One extremely useful way of ensuring that your ears aren’t tricking you when listening to one of your mixes, is to compare it to other tracks that you know well, and like the production on. Typically this process is a faff, finding the tracks you like, either dragging it into your DAW, or opening on another program, and flicking between to check and compare. If only someone made a plugin that sat in the DAW, and enabled you to check the consistency and quality of your work with other expertly mixed tracks….
Enter SampleMagic’s MagicAB. Actually version 2, as it’s been around for a couple years now, and has just been updated.
Magic AB2 is a simple window with 9 slots for reference tracks – either drag and drop or menu dive and select. Magic AB2 supports most formats – uncompressed Wav and Aiff through MP3 AAC, etc. Once loaded, you can set a track to play continuously, and start toggling the big AB button – to instantly compare your track and reference. As the plugin fully loads the tracks, they get placed in RAM. If the RAM usage gets a bit much, you can de-activate any of the tracks, until you have use for them.
With a smart bit of programming work (and the right placement in the master buss), you can compare your track using the mix plugins on the master buss, and the reference files will not be affected by those plugins, but will come in clean – so you get accurate referencing.
You can select up to 4 favored sections of each reference, name and loop them. As levels in mixes are always different, you can adjust levels on the A/B references, so you’re getting as close to equal level comparison as possible.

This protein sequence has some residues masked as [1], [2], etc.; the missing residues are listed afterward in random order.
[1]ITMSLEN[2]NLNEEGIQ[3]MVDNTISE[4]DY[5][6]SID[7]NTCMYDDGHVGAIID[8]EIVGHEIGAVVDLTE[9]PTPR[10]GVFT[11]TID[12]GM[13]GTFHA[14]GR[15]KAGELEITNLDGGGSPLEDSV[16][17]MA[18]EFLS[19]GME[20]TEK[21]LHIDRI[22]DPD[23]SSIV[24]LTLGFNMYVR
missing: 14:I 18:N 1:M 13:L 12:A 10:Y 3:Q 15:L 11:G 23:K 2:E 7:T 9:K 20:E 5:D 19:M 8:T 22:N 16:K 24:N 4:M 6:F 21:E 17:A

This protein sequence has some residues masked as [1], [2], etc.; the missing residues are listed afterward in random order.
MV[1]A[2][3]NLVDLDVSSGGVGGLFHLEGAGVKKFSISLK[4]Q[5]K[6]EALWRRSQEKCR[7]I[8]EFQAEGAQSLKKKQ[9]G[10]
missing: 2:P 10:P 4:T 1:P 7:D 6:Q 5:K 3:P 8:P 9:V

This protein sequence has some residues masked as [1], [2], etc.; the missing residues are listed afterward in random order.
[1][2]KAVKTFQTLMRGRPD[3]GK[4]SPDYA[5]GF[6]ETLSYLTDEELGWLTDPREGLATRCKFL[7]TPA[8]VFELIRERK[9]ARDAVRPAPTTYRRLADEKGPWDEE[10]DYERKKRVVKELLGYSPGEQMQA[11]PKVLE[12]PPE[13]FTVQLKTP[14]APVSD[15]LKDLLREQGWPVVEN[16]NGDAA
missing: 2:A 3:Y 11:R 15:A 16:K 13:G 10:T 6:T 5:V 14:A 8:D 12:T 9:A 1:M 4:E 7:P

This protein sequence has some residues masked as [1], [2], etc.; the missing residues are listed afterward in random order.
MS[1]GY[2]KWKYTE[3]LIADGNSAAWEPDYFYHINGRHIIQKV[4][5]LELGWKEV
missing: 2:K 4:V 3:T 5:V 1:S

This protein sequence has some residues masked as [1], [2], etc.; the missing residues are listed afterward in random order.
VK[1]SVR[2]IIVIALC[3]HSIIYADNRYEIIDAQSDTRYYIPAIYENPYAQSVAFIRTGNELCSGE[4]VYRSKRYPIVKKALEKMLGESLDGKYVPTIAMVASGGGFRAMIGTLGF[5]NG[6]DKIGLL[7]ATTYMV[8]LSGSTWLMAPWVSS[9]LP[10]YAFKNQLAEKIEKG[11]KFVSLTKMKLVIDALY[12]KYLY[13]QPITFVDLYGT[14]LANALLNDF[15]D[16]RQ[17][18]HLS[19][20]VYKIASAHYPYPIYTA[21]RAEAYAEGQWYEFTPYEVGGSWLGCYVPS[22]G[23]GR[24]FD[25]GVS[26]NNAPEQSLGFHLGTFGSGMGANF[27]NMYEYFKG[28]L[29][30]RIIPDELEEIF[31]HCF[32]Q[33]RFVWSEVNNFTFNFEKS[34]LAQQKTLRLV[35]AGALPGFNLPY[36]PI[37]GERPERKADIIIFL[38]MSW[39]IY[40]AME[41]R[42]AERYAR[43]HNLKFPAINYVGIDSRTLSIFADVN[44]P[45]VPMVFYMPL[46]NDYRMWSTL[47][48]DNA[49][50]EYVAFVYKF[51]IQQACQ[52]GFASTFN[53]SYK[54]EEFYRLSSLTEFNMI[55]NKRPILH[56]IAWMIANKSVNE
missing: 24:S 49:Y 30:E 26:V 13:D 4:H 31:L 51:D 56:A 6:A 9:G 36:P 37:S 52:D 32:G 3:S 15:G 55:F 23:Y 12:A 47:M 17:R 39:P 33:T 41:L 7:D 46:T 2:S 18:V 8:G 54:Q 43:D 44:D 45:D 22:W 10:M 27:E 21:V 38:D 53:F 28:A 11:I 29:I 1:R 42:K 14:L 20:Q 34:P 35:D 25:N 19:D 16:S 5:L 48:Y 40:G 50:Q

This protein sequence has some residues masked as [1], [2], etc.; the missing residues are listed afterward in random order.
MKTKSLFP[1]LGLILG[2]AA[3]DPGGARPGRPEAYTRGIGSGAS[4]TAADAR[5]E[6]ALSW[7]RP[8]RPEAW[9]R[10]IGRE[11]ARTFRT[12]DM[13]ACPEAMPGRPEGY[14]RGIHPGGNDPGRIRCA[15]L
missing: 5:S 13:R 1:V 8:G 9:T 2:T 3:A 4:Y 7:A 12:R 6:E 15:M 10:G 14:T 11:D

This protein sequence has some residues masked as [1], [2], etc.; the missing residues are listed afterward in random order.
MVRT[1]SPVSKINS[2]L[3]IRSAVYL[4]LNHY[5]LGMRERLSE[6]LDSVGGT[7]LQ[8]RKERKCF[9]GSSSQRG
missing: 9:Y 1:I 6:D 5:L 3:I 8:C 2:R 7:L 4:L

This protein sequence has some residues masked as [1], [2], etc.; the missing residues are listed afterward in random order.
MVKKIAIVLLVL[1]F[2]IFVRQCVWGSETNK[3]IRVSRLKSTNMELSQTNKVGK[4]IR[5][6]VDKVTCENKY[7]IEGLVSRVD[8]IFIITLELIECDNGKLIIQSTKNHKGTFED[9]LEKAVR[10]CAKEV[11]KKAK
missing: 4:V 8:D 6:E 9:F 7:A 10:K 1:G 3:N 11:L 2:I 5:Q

There are 3 different modes to playing the references: Latch, which follows the DAW actions, plays and stops when the transport does. Sync, which follows the timeline of the DAW – which is really useful if you want to compare exact timings of reference and source track (a previous mix, for example), as the timing of the reference track will mirror that of the DAW. Manual mode means you have complete control over when the reference tracks start and stop playing. All of the main parameters of Magic AB are midi-controllable, enabling even quicker track switching
Another extremely useful element to the upgraded MagicAB is the Mono mode. You can switch between mono and stereo on both reference and source tracks. I’ve come to find listening and mixing in mono is a very useful technique for a clear mix. If you get everything sounding well in a mono mix, you’re well on the way to an excellent stereo mix.
You can minimize the plugin to purely the play buttons for the ref tracks, and the AB toggle, to save space. And you can save presets of the playlist of reference tracks, thus enabling different presets for different genres, or settings. Very useful!
Conclusion While you could argue MagicAB is not an essential plugin for mix, (what does it do to the sound?) I would say it is extremely useful, and many top quality mix engineers swear by the comparison technique to hone their own work. This plugin is simple, yet highly effective, as proven by the usage from hundreds of top engineers. And at the price, it is a plugin well worth the purchase in my opinion.
Requirements OSX10.7 or higher 2GB RAM Windows Vista or higher
Price On sale at the moment for $67.99/£44.95, or a small upgrade cost if you own the first version. More info here.
DISCLOSURE: This post may contain affiliate links, meaning when you click the links and make a purchase, we receive a commission.
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About The Author
Composer/Producer, and keyboard player. He has written and recorded soundtracks for a wide variety of media and co-owns DOsounds.com with Jake Owen, a music production company that gives him an excuse to buy more analog gear.